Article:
WEYBURN -- 2020 was a deadly year for overdoses in communities across Saskatchewan, and now just 28 days into 2021, Weyburn has already seen more fatal overdoses than last year.

The Saskatchewan Coroners Office believes there were 379 fatal drug overdoses in Sask. in 2020.

A total of 172 are confirmed overdoses while 207 are suspected overdoses.

Last year, the Weyburn had one reported fatal overdose. Less than a month into 2021, police are aware of two overdose deaths.

The Chief of the Weyburn Police Department said the community is seeing increasing addictions to more dangerous drugs like opioids.

“It's like putting a bullet into a revolver, spinning it and seeing whether or not it's going kill you or not,” Weyburn Police Chief Jamie Blunden said.

The first fatal overdose in Weyburn occurred on Jan. 13 just after midnight. Officials believe the man died of fentanyl. First responders administered Naloxone but the individual was unable to be revived.

In the same 24-hour period, a second man died of an overdose east of Weyburn. Police and EMS administered Naloxone but were unable to revive the man.

The next day, a third individual overdosed but first responders were able to revive them.

The Weyburn Police Service is using what it calls, a three-prong approach to help combat drug issues in the community.

It said the approach includes traditional police work such as finding the illegal substances and those who are supplying them.

The Chief said awareness and education is the second part of this initiative which includes talking to students and the younger generations. He said the third part is working with health services and getting those struggling the proper help they need.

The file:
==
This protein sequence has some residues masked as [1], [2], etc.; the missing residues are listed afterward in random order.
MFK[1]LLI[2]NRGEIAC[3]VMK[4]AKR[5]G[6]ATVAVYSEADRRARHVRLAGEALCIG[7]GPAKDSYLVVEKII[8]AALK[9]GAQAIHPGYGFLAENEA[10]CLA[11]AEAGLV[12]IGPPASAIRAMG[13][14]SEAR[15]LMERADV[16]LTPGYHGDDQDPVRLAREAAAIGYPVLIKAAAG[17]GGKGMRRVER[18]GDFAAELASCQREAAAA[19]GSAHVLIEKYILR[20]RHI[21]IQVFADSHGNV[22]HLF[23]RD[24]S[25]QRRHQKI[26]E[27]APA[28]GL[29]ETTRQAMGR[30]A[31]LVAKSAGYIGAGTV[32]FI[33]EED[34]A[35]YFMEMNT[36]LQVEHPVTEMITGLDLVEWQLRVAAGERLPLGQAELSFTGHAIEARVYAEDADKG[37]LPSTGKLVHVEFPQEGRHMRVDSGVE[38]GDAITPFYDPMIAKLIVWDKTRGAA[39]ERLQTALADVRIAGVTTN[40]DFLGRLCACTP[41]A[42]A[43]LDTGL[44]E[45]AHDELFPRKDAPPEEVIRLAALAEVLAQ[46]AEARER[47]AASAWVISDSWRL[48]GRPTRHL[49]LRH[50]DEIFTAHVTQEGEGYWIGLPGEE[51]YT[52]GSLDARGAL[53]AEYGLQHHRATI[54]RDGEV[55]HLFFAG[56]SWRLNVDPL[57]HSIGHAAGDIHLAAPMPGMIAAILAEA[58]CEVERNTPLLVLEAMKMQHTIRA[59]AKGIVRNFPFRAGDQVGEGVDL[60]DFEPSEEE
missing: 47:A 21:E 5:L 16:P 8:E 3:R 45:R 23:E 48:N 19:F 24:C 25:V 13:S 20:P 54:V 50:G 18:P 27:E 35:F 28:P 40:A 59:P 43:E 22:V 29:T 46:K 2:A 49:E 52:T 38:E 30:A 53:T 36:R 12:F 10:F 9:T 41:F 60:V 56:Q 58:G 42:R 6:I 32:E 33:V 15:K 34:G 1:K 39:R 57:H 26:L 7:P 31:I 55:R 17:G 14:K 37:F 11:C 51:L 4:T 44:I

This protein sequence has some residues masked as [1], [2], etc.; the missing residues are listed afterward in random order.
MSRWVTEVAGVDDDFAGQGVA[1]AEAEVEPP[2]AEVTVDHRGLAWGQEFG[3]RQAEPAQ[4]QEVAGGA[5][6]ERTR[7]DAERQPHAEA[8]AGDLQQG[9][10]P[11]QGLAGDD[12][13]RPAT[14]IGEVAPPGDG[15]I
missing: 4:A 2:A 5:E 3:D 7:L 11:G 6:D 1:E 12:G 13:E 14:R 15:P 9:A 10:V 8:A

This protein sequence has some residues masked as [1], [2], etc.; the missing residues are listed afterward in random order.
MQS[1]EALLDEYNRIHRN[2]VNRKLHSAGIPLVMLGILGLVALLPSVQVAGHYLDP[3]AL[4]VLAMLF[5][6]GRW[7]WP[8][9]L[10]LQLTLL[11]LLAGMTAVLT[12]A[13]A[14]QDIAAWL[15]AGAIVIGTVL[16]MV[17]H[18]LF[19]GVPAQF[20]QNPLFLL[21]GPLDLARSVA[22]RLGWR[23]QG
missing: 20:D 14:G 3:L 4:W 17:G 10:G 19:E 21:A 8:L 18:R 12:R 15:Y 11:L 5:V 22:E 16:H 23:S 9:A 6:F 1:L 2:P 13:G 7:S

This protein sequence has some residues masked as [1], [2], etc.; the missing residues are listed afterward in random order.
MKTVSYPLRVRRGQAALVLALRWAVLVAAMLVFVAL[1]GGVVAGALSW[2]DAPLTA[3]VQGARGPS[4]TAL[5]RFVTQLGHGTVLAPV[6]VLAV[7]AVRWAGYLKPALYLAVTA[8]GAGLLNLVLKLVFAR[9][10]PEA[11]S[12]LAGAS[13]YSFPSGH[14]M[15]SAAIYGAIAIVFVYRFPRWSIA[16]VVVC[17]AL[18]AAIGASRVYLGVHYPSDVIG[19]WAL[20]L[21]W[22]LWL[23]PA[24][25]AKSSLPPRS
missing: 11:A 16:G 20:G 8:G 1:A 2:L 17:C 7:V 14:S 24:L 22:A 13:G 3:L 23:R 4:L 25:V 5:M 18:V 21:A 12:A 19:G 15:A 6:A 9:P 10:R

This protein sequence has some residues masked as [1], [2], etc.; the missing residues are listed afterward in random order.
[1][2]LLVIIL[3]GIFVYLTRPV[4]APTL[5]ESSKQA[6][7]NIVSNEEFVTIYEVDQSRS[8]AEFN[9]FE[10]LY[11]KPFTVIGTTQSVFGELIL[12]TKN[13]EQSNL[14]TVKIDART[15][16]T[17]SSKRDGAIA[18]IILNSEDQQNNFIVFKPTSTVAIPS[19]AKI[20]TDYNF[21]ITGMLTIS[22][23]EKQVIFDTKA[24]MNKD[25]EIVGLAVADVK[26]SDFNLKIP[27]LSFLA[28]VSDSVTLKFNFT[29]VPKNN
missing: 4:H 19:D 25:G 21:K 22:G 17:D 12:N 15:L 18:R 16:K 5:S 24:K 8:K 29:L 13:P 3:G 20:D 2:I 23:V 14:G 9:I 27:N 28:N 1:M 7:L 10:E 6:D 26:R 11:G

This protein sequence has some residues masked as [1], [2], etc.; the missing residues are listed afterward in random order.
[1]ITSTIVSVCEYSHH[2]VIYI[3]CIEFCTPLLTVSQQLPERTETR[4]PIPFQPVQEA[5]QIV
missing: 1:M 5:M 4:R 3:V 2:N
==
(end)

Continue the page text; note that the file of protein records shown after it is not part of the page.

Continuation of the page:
He said everyone has a role to play and that is as simple as talking to individuals.

“I think it's about knowing everyone around you,” Blunden said. “Knowing your neighbors, your friends, your parents, the students that you're teaching. I think it's about not being shy to talk to people about it.”


Mosquito Grizzly Bear’s Head Lean Man First Nation is in the early phase of implementing its own addictions supports program. The First Nation had one reported fatal overdose in 2020.

The program will focus on traditional healing for those suffering from addictions.

“The connection works both ways,” Rolene Stone, an addictions counsellor on the Mosquito Grizzly Bear’s Head Lean Man First Nation, said. “People with alcohol and drugs, addiction can develop a mental illness. People with a certain mental illness tend to develop substance abuse problems.”

Stone said she can’t speak for everyone who is suffering from addictions, but in many cases, she has seen how trauma has playing a role in their struggles with substances.

“That's a cry for help,” Stone said. “I believe a majority of addiction is led from trauma in some way shape or form.”

The Government of Saskatchewan said it’s focused on improving mental health and addictions supports in the province. For its 2020-21 budget year, it invested $435 million into mental health and addiction services.

The government also appointed its first Minister of Mental Health and Addictions, Swift Current MLA, Everett Hindley.

"I think each and every one of us has been impacted with respect to what COVID-19 has done in terms of changing our daily lives and our daily routines,” Minister of Mental Health and Addictions, Everett Hindley said. “But for some folks, they really turn to areas where it impacts an addiction.”

Hindley said he acknowledges that some of the COVID-19 restrictions have resulted in changes to how people’s access to addictions services in the province.

"Some of the restrictions that we're dealing with, they're in place for a reason in order to protect our loved ones,” Hindley said.

“Make sure that our healthcare system, and our health care teams are doing fantastic work, but to make sure that they're not overwhelmed. The flipside of that is the mental health piece of that, and the impact that has because of some of the isolation that people experience."